Kestrel Heights students rally for principal, teachers
Dozens of students at Kestrel Heights high school boycotted morning classes Thursday and rallied to protest the ouster of founder and high school Principal Tim Dugan and three teachers.
The students were joined by several parents who complained that the school’s board of directors refused to explain their decision to not renew the contracts of Dugan, who helped to start the school in 1998, and the three teachers.
During a demonstration outside of the high school, students and parents cited a long list of grievances against the board and called for the removal of several board members.
“We’re talking to the [state] Office of Charter Schools trying to get something done so we can remove this board which has taken it upon themselves to be almost totalitarian in their rulings,” said Tina Castor, a Kestrel Heights parent. “There are no checks and balances at the moment. They’re not being held accountable to anybody.”
Joy Wilburn, also a Kestrel Heights parent, said the decision to not renew Dugan’s contract was an especially hard pill to swallow for students and parents.
“The main thing is Mr. Dugan, who founded the school, is being axed,” Wilburn said. “He has created a family environment here where he knows every kid.”
Students and parents demanded the reinstatement of Dugan and teachers Christian Infinito, Teressa Balmer and Maggie Buckholz.
Josephe Featherstone, president of the Kestrel Heights board of directors, declined to discuss the decision to not renew the four contracts, but did issue a statement saying the members of the board “respect the passion of the students and parents who have expressed their concerns regarding these changes.”
“However, the board is responsible for all aspects of the performance of Kestrel Heights High School and takes this responsibility seriously,” Featherstone wrote. “It is the policy of the Board of Directors not to discuss personnel matters with the general public, as doing so has the potential to violate individual privacy rights.”
Jacob Mothershed, a sophomore at the school, said he got 172 of the school’s 296 high school students to sign a petition supporting the effort to force the board to reinstate Dugan and the teachers.
“I did it within two days to present to the board but apparently it didn’t matter because they said they had already made their decision,” Mothershed said.
In addition to disagreeing with the board’s staffing decisions for the 2014-15 school year, parents and students complained that the board holds meetings without the proper notification required under the state’s open meetings law, works to impede progress and is generally unresponsive to the concerns of students, teachers and parents.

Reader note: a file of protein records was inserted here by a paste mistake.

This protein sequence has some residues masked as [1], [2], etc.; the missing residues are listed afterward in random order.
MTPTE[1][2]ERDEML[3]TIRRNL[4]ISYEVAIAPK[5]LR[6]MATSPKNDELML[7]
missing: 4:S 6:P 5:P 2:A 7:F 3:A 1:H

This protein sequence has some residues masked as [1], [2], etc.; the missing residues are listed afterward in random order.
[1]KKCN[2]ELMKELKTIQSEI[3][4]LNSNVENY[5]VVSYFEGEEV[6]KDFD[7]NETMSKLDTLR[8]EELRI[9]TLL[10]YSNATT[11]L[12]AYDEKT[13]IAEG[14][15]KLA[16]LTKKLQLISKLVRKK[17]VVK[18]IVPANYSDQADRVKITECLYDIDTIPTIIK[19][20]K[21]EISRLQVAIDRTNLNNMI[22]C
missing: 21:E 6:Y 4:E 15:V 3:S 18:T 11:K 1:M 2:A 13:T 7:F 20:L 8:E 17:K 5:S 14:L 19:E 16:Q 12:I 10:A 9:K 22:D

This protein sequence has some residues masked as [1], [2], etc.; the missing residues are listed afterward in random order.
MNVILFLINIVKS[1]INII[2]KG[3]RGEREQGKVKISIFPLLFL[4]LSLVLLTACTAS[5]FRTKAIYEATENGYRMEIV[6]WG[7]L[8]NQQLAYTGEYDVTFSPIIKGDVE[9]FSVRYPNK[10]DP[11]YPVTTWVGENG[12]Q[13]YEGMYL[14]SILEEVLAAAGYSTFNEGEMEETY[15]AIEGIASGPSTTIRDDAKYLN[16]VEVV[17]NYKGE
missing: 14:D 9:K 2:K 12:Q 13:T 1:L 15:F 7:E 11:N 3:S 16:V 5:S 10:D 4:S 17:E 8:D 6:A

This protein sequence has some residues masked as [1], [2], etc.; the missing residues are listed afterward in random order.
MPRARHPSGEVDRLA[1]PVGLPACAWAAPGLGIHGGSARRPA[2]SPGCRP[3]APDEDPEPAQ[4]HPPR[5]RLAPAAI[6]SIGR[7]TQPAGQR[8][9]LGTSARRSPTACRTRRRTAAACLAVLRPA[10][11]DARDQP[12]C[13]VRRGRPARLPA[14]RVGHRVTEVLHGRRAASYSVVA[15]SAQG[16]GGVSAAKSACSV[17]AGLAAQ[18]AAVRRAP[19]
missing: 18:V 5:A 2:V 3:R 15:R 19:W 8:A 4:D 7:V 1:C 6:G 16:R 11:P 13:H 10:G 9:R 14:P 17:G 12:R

“They’re unresponsive to the parents, they’re unresponsive to the staff and unresponsive to the students,” Castor said. “The students came and spoke at our last meeting and they were rude and would not listen and threatened to call the police because there were so many parents there.”
Police were called to the Tuesday board meeting reportedly after one parent became agitated and began to use profanity.
“Things got out of hand and police were called,” said Jasmine Reece, 18, a senior and president of the school’s National Honor Society, a group that helped to organize the protest on Thursday.
Dugan will finish the school year and remain at Kestrel Height until June.
On Thursday, Dugan declined to discuss his impending departure and was seen urging students to return to class.
Richie Mitchell, executive director of the school and its middle school principal, declined to discuss the board’s decision to not renew the four contracts.
But in a letter to the “Kestrel Heights Family,” Mitchell thanked Dugan for his service and said his “work is unmatched throughout all the years that our school has been in operation.”
“Mr. Dugan has been a classroom teacher, coach, principal, director and executive director since the school’s inception in 1998,” Mitchell wrote. “There is no part of Kestrel Heights School that Tim has not been a part of creating, maintaining, or enhancing.”
Mitchell added that Kestrel is working to identify a new principal for the high school.
In a statement she read to the board of directors Tuesday, Balmer, an AP Calculus teacher who is credited with bringing Advance Placement courses to Kestrel Heights, said she deserved an explanation about why her contract was not renewed.
“If I am not to have my contract renewed, where is the action plan in order to address the issues that there is about my teaching?” Balmer asked. “Why am I being dismissed and been given no explanation? The board owes me an explanation because it is the ethically right thing to do.”